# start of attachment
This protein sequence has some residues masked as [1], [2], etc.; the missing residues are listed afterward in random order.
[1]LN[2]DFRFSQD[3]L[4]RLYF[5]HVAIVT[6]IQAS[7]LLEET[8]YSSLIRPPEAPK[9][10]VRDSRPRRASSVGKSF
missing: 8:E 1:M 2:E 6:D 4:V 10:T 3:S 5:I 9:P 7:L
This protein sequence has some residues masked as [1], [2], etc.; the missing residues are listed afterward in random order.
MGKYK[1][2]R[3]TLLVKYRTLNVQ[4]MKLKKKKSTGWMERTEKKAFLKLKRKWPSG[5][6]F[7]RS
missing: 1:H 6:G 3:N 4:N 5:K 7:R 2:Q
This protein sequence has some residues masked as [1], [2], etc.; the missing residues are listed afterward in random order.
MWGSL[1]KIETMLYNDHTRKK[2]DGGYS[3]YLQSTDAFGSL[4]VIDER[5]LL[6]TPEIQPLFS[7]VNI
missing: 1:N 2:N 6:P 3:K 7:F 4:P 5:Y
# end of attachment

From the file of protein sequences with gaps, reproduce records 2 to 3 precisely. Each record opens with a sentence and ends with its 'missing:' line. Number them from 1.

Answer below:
This protein sequence has some residues masked as [1], [2], etc.; the missing residues are listed afterward in random order.
MGKYK[1][2]R[3]TLLVKYRTLNVQ[4]MKLKKKKSTGWMERTEKKAFLKLKRKWPSG[5][6]F[7]RS
missing: 1:H 6:G 3:N 4:N 5:K 7:R 2:Q
This protein sequence has some residues masked as [1], [2], etc.; the missing residues are listed afterward in random order.
MWGSL[1]KIETMLYNDHTRKK[2]DGGYS[3]YLQSTDAFGSL[4]VIDER[5]LL[6]TPEIQPLFS[7]VNI
missing: 1:N 2:N 6:P 3:K 7:F 4:P 5:Y